Southwest’s $825 million loss shows why companies shouldn’t delay internal investments


Southwest Airlines’ holiday crisis could cost the company $825 million, according to a new SEC filing. In the last 10 days of 2022, the airline canceled more than 16,700 flights. It now expects a net loss for the last quarter of last year.

About half of the impact ($400 to $425 million) comes from lost revenue. Other components include travel reimbursements to customers and the estimated value of frequent flyer points offered to affected flyers. Southwest promised 25,000 Rapid Rewards points to flyers whose flights were disrupted.

Despite the huge number of terminations, personnel costs will also be higher due to premiums and other compensation for employees. The only bright spot for the airline’s financial situation was that higher costs will be partially offset by lower fuel and oil costs and profit sharing.

“Pay me now or pay me later”

Back when it made sense to advertise car care products on television, there was a long-running campaign for Fram oil filters that always ended with the tagline: “The choice is yours. You can pay me now… or pay later!”

The aim of the campaign was that a regular small investment in oil changes with a quality filter would prevent much larger costs later on. One ad showed a mechanic rebuilding an engine on a bench saying, “I’m expensive!” Another ad shows a car being crushed in a junkyard.

There’s a lesson for Southwest in that slogan. Their lack of investment in their back-end operations has now cost them nearly a billion dollars.

Technical debt

Clearly, Southwest had failed to update aging, creaking IT systems that ran critical parts of the company, especially crew scheduling. The pilots’ union has been warning for years about the possibility of serious problems. (How often do you see unions include IT infrastructure in their bargaining demands?)

For years, as the system became overwhelmed, the company and its crew members had to resort to manual methods to keep things running. In December, the combination of severe weather and the number of flight changes overwhelmed both systems, resulting in a complete collapse.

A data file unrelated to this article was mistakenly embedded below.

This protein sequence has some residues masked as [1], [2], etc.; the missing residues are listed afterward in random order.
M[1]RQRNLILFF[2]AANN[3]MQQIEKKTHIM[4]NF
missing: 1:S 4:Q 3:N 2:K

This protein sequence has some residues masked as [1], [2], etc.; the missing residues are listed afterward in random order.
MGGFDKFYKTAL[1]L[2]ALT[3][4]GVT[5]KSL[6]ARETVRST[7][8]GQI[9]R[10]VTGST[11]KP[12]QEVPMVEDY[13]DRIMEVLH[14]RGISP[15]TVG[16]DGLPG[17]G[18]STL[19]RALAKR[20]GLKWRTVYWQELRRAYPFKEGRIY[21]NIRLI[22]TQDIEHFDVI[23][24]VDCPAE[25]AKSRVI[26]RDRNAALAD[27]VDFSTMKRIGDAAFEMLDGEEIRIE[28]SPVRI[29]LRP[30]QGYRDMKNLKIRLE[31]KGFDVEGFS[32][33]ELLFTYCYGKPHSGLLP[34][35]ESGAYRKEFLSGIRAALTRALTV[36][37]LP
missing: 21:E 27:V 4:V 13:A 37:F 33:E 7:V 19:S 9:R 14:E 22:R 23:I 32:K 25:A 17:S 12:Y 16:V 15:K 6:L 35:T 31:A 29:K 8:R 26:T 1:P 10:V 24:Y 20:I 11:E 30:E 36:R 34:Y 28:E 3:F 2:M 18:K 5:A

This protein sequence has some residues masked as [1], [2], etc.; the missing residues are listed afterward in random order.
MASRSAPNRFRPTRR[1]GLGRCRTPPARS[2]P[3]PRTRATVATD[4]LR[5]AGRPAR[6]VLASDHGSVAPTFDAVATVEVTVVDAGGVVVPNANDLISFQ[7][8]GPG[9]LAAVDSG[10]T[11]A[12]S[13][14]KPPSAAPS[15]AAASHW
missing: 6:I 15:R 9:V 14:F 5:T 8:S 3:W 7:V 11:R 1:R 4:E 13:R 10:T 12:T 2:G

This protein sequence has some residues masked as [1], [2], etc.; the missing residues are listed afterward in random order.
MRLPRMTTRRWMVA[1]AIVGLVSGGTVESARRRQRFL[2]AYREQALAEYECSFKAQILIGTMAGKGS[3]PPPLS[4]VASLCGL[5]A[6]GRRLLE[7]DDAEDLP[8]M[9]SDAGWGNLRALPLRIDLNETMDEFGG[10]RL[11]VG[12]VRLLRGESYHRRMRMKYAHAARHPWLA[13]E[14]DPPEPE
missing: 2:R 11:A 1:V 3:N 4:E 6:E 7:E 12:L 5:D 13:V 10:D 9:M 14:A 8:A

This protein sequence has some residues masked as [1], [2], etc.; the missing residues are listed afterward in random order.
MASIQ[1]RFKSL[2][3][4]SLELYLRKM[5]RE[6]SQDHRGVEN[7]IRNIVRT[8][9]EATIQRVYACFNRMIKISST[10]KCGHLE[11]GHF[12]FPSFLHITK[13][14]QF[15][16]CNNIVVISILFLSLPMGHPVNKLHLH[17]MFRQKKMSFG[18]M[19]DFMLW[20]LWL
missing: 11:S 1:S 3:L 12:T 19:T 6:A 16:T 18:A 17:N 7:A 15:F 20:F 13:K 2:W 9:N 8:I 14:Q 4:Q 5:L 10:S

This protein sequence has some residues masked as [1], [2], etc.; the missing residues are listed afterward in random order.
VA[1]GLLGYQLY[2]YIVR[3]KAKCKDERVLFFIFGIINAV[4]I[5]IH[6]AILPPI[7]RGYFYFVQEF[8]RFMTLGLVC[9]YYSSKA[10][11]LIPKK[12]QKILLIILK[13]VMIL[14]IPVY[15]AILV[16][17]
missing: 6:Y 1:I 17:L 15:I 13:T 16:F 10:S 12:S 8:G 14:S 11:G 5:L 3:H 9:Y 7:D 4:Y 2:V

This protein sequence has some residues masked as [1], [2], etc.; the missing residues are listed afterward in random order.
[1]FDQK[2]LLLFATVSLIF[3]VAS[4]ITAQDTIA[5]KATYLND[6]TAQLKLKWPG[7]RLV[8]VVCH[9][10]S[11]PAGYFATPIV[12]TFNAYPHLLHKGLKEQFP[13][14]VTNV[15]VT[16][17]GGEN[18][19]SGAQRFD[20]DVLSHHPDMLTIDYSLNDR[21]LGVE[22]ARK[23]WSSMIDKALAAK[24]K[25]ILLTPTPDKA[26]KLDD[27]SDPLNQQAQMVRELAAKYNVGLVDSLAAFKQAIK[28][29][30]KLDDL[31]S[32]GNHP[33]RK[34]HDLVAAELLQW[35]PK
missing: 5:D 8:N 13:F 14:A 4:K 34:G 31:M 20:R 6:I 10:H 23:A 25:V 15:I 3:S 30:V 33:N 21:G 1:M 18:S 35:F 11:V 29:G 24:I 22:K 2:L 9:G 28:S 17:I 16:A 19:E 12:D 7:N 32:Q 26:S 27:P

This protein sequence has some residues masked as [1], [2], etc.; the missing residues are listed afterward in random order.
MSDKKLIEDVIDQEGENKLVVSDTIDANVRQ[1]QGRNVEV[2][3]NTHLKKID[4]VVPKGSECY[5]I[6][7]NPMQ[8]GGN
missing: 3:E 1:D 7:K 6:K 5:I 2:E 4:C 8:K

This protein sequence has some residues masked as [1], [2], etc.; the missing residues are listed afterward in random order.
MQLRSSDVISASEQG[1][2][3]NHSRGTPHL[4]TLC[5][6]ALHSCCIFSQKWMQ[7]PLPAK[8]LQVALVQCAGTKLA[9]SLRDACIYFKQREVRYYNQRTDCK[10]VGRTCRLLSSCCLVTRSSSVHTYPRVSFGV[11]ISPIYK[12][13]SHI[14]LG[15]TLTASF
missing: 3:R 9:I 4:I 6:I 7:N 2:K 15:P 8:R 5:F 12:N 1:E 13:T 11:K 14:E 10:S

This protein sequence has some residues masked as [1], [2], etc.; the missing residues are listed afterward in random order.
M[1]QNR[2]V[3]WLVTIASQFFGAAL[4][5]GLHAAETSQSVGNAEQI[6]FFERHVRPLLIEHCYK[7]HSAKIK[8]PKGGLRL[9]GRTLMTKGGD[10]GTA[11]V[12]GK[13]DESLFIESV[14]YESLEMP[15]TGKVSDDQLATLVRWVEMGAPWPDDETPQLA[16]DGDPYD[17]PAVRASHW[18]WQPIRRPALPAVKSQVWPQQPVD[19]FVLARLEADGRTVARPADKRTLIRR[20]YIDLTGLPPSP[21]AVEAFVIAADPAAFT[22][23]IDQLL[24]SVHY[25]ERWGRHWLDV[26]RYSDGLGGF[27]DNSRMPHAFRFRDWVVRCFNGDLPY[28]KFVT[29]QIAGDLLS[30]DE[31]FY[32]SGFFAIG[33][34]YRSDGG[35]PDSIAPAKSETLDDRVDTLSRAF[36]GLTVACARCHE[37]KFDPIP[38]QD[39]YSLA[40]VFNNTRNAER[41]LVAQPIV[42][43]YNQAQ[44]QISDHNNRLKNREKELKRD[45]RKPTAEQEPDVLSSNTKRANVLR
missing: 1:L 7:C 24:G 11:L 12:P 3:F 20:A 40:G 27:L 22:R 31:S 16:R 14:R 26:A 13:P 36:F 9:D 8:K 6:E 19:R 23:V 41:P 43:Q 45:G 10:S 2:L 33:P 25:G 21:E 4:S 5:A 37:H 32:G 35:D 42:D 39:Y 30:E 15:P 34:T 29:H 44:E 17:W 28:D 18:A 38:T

Investing in software and systems that are not immediately visible to the customer is not sexy. You don’t see many press releases touting investments that do little more than maintain the status quo. Of course, this isn’t a phenomenon unique to the Southwest. Underinvestment in IT systems is so common it’s earned a name: “technical debt.”

Don’t blame a lack of resources

Southwest had the financial ability to invest in their systems. Last June, they announced a $2 billion investment in aircraft upgrades that could carry more carry-on luggage, offer faster Wi-Fi, and expand entertainment options. Clearly, that money could have been spent more wisely on keeping the basic service running.

A few weeks before the meltdown, Southwest also resumed paying a quarterly dividend to shareholders. At the time, they predicted revenues could increase by as much as 17%. Instead, they saw seat-kilometre capacity drop 6% for the quarter and posted a revenue increase of more than 400 million.

In the years leading up to the pandemic, Southwest spent $5.6 billion on share buybacks. Their 2023 plan called for $4-4.5 billion in capital expenditures, but mostly on new aircraft. The question was never a lack of resources, but rather how to allocate them.

The lesson for all of us

Few companies will ever experience a system outage as large or, fortunately, as public as Southwest has gone through. But many companies DO make the same mistake. They defer spending on things that affect both the customer experience and the employee experience. These expenses are pushed to the future, while customers and employees suffer. Sometimes improvements only happen when things reach a breaking point.

Southwest waited too long and has now suffered massive financial and reputational damage. The rest of us need to take the oil filter man’s message to heart: “You can pay me now or pay me [a lot more] later on.”